I'm curious to see if this fixes the clunking sound I'm hearing...I've replaced my LBJ's and Tie Rods, next will be this caster bushing.
Well, I wanted to wait until I figured things out, and it took almost 2.5 months, but I do have the answer . The answer is that the caster arm bushings did [drumroll] not fix my clunking. It seemed to have gotten better at first, but within a few days I had to admit to myself that the clunking (when braking and turning) remained. I ended up replacing the ball joints and tie rod ends, but the clunking still remained. I looked no less than 4 times at all parts of my suspension, both front and rear, but everything seemed real tight.
I was on the verge of capitulating and taking it to a mechanic, knowing full well that their approach would most likely be to throw parts at it until something fixed the problem (not my idea of fun, when I am the one paying for their experiments .) But just before I did that, I took the "desperate" step of what I should have done earlier - I took apart my front brakes, removed the pads, cleaned and lubricated everything, and put all the same parts back in.
The clunk is now gone! I should have known better, because about 2 years ago I was posting here about an almost identical clunk that went away when I replaced my Pep Boys pads with Akebonos; I just never considered that even though I still had the same Akebono's in place, that perhaps the brakes needed a freshening up of grease or whatever it was that solves the clunking. But whatever the gremlin was, cleaning and lubricating the pads fixed the clunk for me. I have been clunk-free now for over two weeks .
Obviously everyone's "clunk" is different, but in my case, the pads were the culprit.
im sort of confused , on your 16th picture of the arm installed back on the vehicle . it looks like theres alot of space between the sleeve and the bushing . wont that make alot of rattle ??
It does look that way in the picture, but the bushing's inner surface is not cylindrical, but "hourglass" shaped. So it's tapered out at the ends (resulting in the space that you see), but it sits tight against the sleeve in the middle. So no rattles.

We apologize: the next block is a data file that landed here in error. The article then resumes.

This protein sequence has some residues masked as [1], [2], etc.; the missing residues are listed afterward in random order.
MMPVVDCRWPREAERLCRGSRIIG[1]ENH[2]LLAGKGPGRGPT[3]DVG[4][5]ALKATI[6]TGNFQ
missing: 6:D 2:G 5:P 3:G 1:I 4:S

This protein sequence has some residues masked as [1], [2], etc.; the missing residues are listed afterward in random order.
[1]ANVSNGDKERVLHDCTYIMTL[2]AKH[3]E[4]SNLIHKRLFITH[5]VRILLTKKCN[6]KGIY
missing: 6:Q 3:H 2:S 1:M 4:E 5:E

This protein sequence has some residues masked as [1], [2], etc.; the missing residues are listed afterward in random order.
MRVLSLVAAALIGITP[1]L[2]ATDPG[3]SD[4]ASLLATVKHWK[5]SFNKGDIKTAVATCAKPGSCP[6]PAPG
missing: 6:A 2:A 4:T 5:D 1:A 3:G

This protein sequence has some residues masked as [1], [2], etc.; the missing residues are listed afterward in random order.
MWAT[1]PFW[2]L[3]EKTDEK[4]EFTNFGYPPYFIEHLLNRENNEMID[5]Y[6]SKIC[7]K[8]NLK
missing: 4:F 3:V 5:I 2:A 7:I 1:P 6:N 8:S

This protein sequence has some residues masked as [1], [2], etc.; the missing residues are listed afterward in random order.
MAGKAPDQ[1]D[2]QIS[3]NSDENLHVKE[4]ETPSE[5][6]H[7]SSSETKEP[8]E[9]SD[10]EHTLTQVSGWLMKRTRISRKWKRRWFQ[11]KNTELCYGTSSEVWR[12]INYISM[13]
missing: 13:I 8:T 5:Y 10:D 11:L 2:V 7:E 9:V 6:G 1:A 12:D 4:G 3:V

Thanks for the DIY, this helps me understand the Daizen solution and where I can improve things. also the difference between the IS and GS chassis points. My suggestion for aligning teh two arm bolts would be to use a small bottle jack to position the arms and a brass punch to line up one hole while threading into the other. Brass so that it would not damage the threads at all.
__________________ Redefining Aftermarket Parts Since 2001
-- We are your Lexus suspension experts--
BBK's, Carbotech pads
REAR LSD units from OS GIKEN (Install available)
PPE Master Distributor. Headers and Exhaust nstagram @FIGSENGINEERING
I couldn't do it the way you said, with trying to mangle the arm to get it to sit just 'right' to put the bolts in.
What I found easier, was to take off the front hub, and remove the shock.
After you pull the caster arm off, get your bushing pressed out/in:
Unbolt the bottom of the steering knuckle (attached to the LBJ)
Unbolt the top of the knuckle from the UCA.
Remove this (take out your ABS sensor/brake caliper first)
Remove the Sway Bar bolt/nut from the endlink and unlink it.
Remove the shock (3 bolts up top, 1 bolt in the middle, 1 bolt on the bottom)
Attach the caster arm/brace plate, then jack up the lower control arm and align the bolt holes with the caster arm bolt holes, and attach the bolts. (clean the LCA bolts for the caster arm, mine were DIRTY and a brass brush cleaned up the threads and made it easier to put in.
Torque the caster arm to proper specs.
Put your shock back in. This is where it gets tricky! The new bushing actually made it harder to put the shock back in, even though everything else is removed! (I've removed the shocks plenty of times before the bushing, and removing the steering knuckle/just unbolting the UCA from the steering arm will make the shock pop in and out with ease, think under 30 min. for both sides total) You will have to really put some weight down on the LCA to get the arm low enough for stock springs/shocks to be put back in. Not hard, just gotta be prepared. Really helps if you have a second person to do the stepping, while you put in the shock and bolt it up.
Once you get the shock in, procede to put the steering knuckle back in and torque to spec.
Put the bottom brace on last, then go for a drive and realize how much BETTER the car feels and how nonexistent the vibrations are.
Also..this bushing did not fix my clunk. I've tracked it down to a worn endlink, which I need to replace next.
__________________ SUPPORT AUTHENTICITY, DON'T BUY REPLICAS.